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PCI awareness temp


Published: 22.11.2023
Updated: 23.02.2024

PCI DSS Merchant Information

Payment Card Industry Data Security Standard (PCI DSS)

All merchants accepting card payments and service providers that could impact the security of the cardholder data environment must comply with the security requirements defined in the Payment Card Industry Data Security Standard (PCI DSS).

It is regulated in the terms and conditions of the Nets acceptance agreement that a merchant is required to be PCI DSS compliant at all times and to present according documentation on request.

This information provides for technical and organisational guidance in line with relevant requirements and the acceptance agreement.

What is PCI DSS about?

The Payment Card Industry Data Security Standard (PCI DSS) is a set of technical and operational requirements aiming to secure the payment ecosystem in general and protecting card data in particular against global security threats.

It was developed by the Payment Card Industry Security Standards Council (PCI SSC) – a global forum of industry stakeholders facilitated by the leading payment brands – to fight increased card data theft and subsequent fraudulent use of stolen card data, thus addressing related evolving industry risks including financial liability for all parties involved and prevent loss of consumer trust.

PCI DSS is the security best practice framework to protect merchants, cardholders and industry stakeholders, adopting to evolving threats and supporting safe payments worldwide.

Broadly speaking, PCI DSS is about protecting card data and building card holder trust as the foundation of our industry ecosystem.

What does PCI DSS Compliance mean?

PCI DSS Compliance is meeting PCI DSS requirements at all times and having valid documentation as proof thereof.

Valid PCI DSS compliance documents are either a correctly completed PCI DSS Self-Assessment Questionnaire (SAQ) or Attestation of Compliance (AoC) / Report on Compliance (ROC), which might have to be accompanied by clean ASV scan reports.

PCI DSS validation must be renewed annually. Further ongoing security measures (e.g. quarterly ASV scans, regular software patching, network monitoring, change of passwords, etc.) are to be managed by the merchant or their assigned service providers.

In case any security requirement is not met, the merchant is required to instantly apply appropriate remediation measures to meet the security standards.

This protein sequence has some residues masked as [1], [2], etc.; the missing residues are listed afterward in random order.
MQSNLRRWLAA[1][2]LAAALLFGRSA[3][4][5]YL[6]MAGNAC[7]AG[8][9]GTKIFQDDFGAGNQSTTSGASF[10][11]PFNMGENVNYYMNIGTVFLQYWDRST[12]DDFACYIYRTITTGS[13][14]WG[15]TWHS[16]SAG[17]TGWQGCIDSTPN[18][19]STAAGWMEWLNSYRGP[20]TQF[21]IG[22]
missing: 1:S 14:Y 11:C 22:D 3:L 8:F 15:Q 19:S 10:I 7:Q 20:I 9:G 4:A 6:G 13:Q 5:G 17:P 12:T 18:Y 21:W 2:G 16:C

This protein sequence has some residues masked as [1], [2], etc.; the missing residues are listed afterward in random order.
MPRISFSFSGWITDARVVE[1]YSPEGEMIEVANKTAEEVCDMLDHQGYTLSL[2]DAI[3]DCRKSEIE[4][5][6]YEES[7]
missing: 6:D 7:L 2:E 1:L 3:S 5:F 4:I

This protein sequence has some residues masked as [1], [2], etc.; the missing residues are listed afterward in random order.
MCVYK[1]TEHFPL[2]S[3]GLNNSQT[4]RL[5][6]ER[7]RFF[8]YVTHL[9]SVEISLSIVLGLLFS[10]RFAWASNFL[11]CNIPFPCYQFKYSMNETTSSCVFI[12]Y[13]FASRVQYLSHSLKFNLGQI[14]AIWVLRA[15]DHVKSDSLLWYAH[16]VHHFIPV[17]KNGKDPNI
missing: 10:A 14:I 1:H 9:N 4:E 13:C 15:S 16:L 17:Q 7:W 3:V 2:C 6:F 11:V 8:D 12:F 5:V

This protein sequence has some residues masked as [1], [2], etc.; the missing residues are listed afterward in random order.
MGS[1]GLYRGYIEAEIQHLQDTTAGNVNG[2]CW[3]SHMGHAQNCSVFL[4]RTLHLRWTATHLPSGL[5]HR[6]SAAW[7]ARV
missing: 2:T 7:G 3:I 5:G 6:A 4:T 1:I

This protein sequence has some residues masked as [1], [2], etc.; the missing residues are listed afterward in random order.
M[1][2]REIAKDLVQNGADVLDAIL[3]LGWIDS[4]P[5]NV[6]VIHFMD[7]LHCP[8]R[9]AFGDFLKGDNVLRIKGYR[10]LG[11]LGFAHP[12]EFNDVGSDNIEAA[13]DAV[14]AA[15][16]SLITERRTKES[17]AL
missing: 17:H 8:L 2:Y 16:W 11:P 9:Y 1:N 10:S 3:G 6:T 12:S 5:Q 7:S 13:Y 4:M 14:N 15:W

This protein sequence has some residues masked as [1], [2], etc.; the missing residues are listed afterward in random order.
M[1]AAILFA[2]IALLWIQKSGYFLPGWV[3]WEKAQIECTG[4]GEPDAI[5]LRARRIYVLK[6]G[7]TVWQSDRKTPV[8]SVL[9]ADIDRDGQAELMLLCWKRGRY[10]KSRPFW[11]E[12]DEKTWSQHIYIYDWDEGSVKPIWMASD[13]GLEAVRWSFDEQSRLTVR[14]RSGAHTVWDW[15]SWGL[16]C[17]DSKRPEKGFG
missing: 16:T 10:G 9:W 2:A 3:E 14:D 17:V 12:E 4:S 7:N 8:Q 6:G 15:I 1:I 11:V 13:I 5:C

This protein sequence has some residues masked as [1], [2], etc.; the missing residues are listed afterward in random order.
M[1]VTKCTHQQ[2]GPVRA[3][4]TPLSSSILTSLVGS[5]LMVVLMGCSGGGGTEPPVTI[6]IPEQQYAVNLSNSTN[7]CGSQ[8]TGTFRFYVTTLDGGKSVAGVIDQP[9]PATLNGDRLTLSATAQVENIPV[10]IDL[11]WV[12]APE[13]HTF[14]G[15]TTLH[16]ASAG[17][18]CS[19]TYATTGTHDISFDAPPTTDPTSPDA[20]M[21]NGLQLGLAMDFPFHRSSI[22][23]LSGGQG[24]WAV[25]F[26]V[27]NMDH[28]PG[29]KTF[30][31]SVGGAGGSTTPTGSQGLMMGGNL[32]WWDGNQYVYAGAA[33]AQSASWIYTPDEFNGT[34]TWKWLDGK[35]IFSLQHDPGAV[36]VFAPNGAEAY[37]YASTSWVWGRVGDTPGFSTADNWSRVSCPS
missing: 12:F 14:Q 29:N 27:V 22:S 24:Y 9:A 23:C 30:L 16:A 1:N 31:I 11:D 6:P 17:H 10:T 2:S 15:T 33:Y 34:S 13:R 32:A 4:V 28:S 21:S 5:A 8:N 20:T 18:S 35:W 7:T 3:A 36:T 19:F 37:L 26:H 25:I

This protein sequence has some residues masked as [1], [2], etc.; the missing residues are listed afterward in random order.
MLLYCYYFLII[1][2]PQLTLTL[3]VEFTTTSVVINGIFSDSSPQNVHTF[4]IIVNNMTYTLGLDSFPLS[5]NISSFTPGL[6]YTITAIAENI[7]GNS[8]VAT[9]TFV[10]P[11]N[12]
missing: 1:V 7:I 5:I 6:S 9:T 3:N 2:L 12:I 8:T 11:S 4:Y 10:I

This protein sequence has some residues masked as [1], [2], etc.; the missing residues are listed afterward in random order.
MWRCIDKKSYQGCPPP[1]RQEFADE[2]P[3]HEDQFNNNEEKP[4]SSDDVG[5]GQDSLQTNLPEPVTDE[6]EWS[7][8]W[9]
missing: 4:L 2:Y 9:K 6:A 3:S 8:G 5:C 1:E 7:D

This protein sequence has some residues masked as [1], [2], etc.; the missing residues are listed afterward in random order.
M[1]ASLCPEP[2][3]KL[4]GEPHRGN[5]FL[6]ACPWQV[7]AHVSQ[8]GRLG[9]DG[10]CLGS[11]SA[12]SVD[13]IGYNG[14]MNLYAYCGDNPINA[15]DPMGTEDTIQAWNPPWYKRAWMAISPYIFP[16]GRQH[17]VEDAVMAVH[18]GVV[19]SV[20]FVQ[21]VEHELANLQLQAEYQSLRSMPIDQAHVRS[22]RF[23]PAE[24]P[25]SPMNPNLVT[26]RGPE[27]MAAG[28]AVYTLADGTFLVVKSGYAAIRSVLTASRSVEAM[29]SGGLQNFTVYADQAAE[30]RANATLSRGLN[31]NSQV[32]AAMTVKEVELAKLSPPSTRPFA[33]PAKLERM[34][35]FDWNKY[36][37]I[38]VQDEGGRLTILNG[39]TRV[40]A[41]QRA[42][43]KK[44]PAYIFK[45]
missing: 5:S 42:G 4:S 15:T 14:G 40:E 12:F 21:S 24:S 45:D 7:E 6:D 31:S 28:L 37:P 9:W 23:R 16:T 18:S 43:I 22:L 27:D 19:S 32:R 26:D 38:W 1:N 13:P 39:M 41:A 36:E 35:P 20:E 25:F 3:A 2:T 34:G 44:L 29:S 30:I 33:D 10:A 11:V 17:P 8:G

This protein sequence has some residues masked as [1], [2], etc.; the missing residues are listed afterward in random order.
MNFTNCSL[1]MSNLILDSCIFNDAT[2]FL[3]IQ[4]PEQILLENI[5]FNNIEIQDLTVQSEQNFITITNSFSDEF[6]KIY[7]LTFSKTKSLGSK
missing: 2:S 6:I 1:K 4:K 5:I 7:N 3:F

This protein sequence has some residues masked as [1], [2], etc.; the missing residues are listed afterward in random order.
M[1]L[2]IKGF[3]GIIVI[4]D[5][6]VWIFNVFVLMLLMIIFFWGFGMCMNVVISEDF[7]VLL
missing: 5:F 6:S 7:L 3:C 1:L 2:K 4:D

Who needs to be PCI DSS compliant?

The PCI DSS standard applies to all organisations that accept, store, process, or transmit cardholder data and/or sensitive authentication data or that could impact the security of the cardholder data environment. This includes all entities involved in payment card account processing and relevant environment — including merchants, processors, acquirers, issuers, and other service providers.

It is a crucial responsibility for merchants accepting credit card payments to be PCI DSS compliant at all times and ensuring that all relevant service providers engaged by them are PCI compliant, too.

PCI DSS compliance validation is also required for organisations that have fully outsourced all cardholder data functions to PCI compliant service providers.

Why is PCI DSS compliance relevant for me as a merchant?

PCI DSS compliance is promoted through the card associations (payment brands) who have mandated security programs as a core requirement in their regulations (e.g. Visa AIS, Mastercard SDP) which comprise PCI compliance monitoring, reporting and sanctions. Based on this, the merchant agreement determines PCI DSS compliance as prerequisite for card acceptance with according liabilities.

Protecting payment and customer data as a main asset of the merchant business prevents from severe financial and reputational risks and is also crucial for building customer trust as a foundation for prospering sustainable business.

Recognised as a global standard beyond the payments industry, PCI DSS certification is acknowledged by further instances, insurance companies and industry bodies (e.g. IATA), and consumers, to demonstrate compliance with up-to-date data security standards and might exclude gross negligence.

What are the advantages of being PCI DSS compliant?

Advantages of PCI DSS compliance are

Securing your business assets and customer data

Ensuring flawless uninterrupted payment processing

Maintaining secure systems based on focussed best practice industry framework

Application of efficient defence against data breaches

Preventing loss of revenue, financial liabilities and sanctions by defending data theft

Protecting your company reputation and brand

Promoting data security and trust to customers and third parties (e.g. card associations and acquirers, insurances, IATA)

Adhering to contractual commitments

How do I validate PCI DSS compliance

Validation requirements for entities subject to PCI DSS compliance vary depending on the nature of the business, complexity and scope of the environment, and numbers of transactions processed by the merchant.

Three main tools for PCI DSS compliance validation are

Self-Assessment Questionnaire (SAQ)¹ Requires completion and confirmation of applicable self-assessment questionnaire